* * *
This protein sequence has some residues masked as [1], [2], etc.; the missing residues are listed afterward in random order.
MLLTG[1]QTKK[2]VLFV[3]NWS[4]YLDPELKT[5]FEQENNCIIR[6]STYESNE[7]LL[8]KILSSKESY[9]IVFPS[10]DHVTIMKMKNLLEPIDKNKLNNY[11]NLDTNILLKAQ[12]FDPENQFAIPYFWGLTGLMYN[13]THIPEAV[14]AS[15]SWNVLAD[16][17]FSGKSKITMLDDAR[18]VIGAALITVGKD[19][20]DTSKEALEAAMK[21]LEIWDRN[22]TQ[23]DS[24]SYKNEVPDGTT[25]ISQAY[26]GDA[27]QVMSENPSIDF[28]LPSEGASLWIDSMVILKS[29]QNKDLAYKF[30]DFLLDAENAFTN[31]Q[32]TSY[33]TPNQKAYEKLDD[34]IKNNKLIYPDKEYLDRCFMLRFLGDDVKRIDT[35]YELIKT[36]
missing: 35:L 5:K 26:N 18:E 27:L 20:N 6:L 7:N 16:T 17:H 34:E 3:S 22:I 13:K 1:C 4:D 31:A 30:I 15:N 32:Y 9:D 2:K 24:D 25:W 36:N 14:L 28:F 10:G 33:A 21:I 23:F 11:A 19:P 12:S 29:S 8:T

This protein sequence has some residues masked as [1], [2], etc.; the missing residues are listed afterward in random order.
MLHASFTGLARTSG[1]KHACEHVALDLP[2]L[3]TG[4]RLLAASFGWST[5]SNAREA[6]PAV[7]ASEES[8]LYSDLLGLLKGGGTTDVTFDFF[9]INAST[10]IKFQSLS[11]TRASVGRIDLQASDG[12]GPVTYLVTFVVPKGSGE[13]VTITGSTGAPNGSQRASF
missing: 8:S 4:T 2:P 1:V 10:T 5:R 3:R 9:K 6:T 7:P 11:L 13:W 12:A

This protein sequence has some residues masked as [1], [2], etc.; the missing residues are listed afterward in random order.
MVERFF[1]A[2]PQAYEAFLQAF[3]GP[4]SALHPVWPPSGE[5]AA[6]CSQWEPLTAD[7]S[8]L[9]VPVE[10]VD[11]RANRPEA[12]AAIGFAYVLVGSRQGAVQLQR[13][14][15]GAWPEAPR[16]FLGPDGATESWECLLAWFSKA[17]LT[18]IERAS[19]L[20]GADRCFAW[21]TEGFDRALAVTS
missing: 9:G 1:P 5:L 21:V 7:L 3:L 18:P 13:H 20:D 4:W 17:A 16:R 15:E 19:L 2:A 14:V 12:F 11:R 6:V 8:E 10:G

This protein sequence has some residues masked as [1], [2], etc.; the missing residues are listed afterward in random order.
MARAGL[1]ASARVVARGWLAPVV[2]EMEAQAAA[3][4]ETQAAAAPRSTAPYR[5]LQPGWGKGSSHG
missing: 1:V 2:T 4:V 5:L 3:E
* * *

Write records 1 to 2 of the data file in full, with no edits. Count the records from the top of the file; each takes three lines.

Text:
This protein sequence has some residues masked as [1], [2], etc.; the missing residues are listed afterward in random order.
MLLTG[1]QTKK[2]VLFV[3]NWS[4]YLDPELKT[5]FEQENNCIIR[6]STYESNE[7]LL[8]KILSSKESY[9]IVFPS[10]DHVTIMKMKNLLEPIDKNKLNNY[11]NLDTNILLKAQ[12]FDPENQFAIPYFWGLTGLMYN[13]THIPEAV[14]AS[15]SWNVLAD[16][17]FSGKSKITMLDDAR[18]VIGAALITVGKD[19][20]DTSKEALEAAMK[21]LEIWDRN[22]TQ[23]DS[24]SYKNEVPDGTT[25]ISQAY[26]GDA[27]QVMSENPSIDF[28]LPSEGASLWIDSMVILKS[29]QNKDLAYKF[30]DFLLDAENAFTN[31]Q[32]TSY[33]TPNQKAYEKLDD[34]IKNNKLIYPDKEYLDRCFMLRFLGDDVKRIDT[35]YELIKT[36]
missing: 35:L 5:K 26:N 18:E 27:L 20:N 6:L 7:N 16:T 17:H 34:E 3:S 22:I 13:K 1:C 4:D 31:A 30:I 15:N 32:Y 9:D 2:K 24:D 25:W 36:N 14:L 28:F 10:G 33:A 21:I 23:F 11:A 19:P 12:S 29:S 8:T

This protein sequence has some residues masked as [1], [2], etc.; the missing residues are listed afterward in random order.
MLHASFTGLARTSG[1]KHACEHVALDLP[2]L[3]TG[4]RLLAASFGWST[5]SNAREA[6]PAV[7]ASEES[8]LYSDLLGLLKGGGTTDVTFDFF[9]INAST[10]IKFQSLS[11]TRASVGRIDLQASDG[12]GPVTYLVTFVVPKGSGE[13]VTITGSTGAPNGSQRASF
missing: 8:S 4:T 2:P 1:V 10:T 5:R 3:R 9:K 6:T 7:P 11:L 13:W 12:A